Improving evaluations and utilization with statistical edge nested data designs and hierarchical linear modeling

  • 178 views
Uploaded on

 

More in: Technology , Education
  • Full Name Full Name Comment goes here.
    Are you sure you want to
    Your message goes here
    Be the first to comment
    Be the first to like this
No Downloads

Views

Total Views
178
On Slideshare
0
From Embeds
0
Number of Embeds
0

Actions

Shares
Downloads
7
Comments
0
Likes
0

Embeds 0

No embeds

Report content

Flagged as inappropriate Flag as inappropriate
Flag as inappropriate

Select your reason for flagging this presentation as inappropriate.

Cancel
    No notes for slide

Transcript

  • 1. Improving  Evalua/ons  and  U/liza/on  with   Sta/s/cal  Edge:  Nested  Data  Designs  and   Hierarchical  Linear  Modeling  (HLM)     CES  Conference  -­‐  June  10  2013   Marci  Pernica  -­‐  Ministry  of  Community  and  Social  Services   Judith  Godin  –  J  Godin  Consul7ng  
  • 2. •  The  goal  of  this  presenta0on  is  to  introduce   the  concept  of  HLM  and  explain  how  it  can  be   used  in  program  evalua0on       Introduc0on  
  • 3. What  is  Hierarchical  Linear  Modeling  (HLM)   •  HLM  is  a  sta0s0cal  technique  to  analyze  data   that  is  structured  in  hierarchies  (or  “nested”)   •  To  account  for  the  fact  that  people  that  are  “clustered”  or   “nested”  within  the  same  group  have  more  in  common  than   if  they  were  independent  random  samples       Classroom  1   Classroom   2   Classroom  3   Student  4   Student     2   Student  5   Student  3   Student  8  Student  7  Student  6   Student  9   Student   10   Student   11   Student   12   Nested   data   designs  
  • 4. Student   Class   School   District   Hierarchical  Structure  –  mul0-­‐level     age   I.Q   Measuring   test  scores   (dependent  variable)   Independent   variables  
  • 5. •  HLM  enables  a  more  robust  analy0c  approach   for  nested  data  (than  regression  or  ANOVA)   •  Data  in  evalua0on  are  oZen  nested   •  To  determine  success  condi*ons  for  the   program  –  e.g.  is  the  program  more  suitable   for  certain  sub-­‐popula0ons  or  more  successful   if  delivered  in  a  certain  way   Why  Use  HLM  in  Evalua0on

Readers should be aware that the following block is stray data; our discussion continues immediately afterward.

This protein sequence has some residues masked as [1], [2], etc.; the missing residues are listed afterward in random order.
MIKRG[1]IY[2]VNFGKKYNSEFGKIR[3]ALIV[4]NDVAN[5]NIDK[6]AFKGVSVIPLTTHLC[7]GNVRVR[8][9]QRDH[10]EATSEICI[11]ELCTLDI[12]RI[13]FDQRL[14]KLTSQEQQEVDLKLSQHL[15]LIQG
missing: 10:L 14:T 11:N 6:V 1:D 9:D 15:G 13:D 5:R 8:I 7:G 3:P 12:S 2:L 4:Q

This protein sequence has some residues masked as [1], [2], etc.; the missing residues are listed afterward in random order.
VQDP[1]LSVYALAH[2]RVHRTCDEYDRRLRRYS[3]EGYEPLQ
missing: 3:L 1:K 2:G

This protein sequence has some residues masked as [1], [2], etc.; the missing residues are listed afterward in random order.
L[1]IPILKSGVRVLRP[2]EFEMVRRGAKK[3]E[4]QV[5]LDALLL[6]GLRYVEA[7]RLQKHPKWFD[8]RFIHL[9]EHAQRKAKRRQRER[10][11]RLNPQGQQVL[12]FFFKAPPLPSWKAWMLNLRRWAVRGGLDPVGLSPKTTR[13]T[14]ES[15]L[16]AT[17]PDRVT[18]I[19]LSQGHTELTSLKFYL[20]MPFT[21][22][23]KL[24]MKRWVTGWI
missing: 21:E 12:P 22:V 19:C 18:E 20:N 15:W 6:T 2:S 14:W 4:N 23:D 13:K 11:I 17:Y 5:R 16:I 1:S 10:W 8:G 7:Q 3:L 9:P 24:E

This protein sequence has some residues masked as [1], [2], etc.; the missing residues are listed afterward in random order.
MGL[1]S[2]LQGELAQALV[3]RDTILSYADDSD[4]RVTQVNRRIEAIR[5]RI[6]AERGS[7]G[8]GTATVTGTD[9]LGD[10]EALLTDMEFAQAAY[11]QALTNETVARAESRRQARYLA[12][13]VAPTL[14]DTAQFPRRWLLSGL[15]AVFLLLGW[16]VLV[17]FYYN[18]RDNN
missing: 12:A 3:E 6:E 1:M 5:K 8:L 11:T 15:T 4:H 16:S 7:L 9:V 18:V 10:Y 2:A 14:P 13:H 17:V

• 6. Program  design  structure   Data  structure   Evalua0on  ques0ons   -­‐  Which  par0cipant  or  site-­‐level  characteris0cs  are  most  influen0al  in   explaining  the  varia0on  in  test  scores  among  the  program   par0cipants?   -­‐  What  program  delivery  characteris0cs  (site  level  prac0ces)  seem  to  be   having  the  most  posi0ve  impact  on  the  par0cipants’  test  scores?   -­‐  Are  some  program  features  more  suited  to  certain  sub-­‐popula0ons  (e.g.   gender,  age  group,  ethnic  or  cultural  group)     Applying  HLM  in  Evalua0on  
  • 7. Par0cipant   1   Site  1   Site  2   Site  3   Par0cipant   4   Par0cipant   2   Par0cipant 5   Par0cipant   3   Par0cipant   8   Par0cipant   7   Par0cipant   6   Par0cipant   9   Par0cipant   10   Par0cipant   11   Par0cipant   12   Example  of  levels  of  a  hierarchical  model   Par0cipants  (level  1)  nested  within  sites  (level  2)  
  • 8. Assessing  test  scores  by  age  from  site  to  site   Test  Score   Age   Four  different   program  sites   Although  the  test  scores  differ  from  site  to  site,  the   rela0on  between  age  and  test  score  is  the  same  at   different  sites  
  • 9. Student  1   Student  2   Student  3   Baseline   Month  7   Month  1   Month  12   Month  6   Month  9  Month  8  Month  6   Baseline   Month  2   Month  4   Month  6   Assessing  change  over  0me   Assessments  across  0me  (level  1)  are  nested  within  individuals   (level  2)  (i.e.  repeated  measures  design)  
  • 10. Assessing  improved  performance  over  0me   Test  Score   Time   Four  different   study  par0cipants   Although  some  individuals  have  higher  test  scores   to  start  with,  the  rate  of  change  (improved   performance)  is  comparable  among  the   par0cipants  
  • 11. Tradi0onal  Methods   Test  Score   Age   Rela0on  between  age  and   test  score  es0mated  once  for   all  sites  together  
  • 12. Advantages  of  HLM   Test  Score   Age   Four  different   program  sites   Here,  the  rela0on  between  age  and  test  score  varies   across  sites.   Are  there  any  site  level  variables  associated  with  the   strength  of  this  rela0on?  
  • 13. Design  Considera0ons  for  Using  HLM   •  Sample  size   – Par0cipant  level   – Site  level   – Repeated  measures   •  Missing  Data   – Can  be  easy  or  difficult  to  deal  with   •  Number  of  variables   – Comprehensive  coverage   – Parsimony    
  • 14. Final  Thoughts     •  Applying  HLM  in  evalua0ons  with  nested  data   enables  more  robust  results  and  conclusions   •  U0liza0on-­‐focused     – Iden0fy  evidence-­‐based  success  factors  or   condi0ons  for  improving  the  program  delivery   model,  to  ul0mately  achieve  beger  program   effec0veness     – Promo0ng  the  value  in  evalua0on  (gathering  the   evidence  to  determine  the  ‘success  factors’  for   the  interven0on  to  be  effec0ve)    
  • 15. Ques0ons?     Marci  Pernica       Marci.Pernica@Ontario.ca     Ministry  of  Community  and  Social  Services     Judith  Godin     sta/s/cs@jgodin.com   Independent  Consultant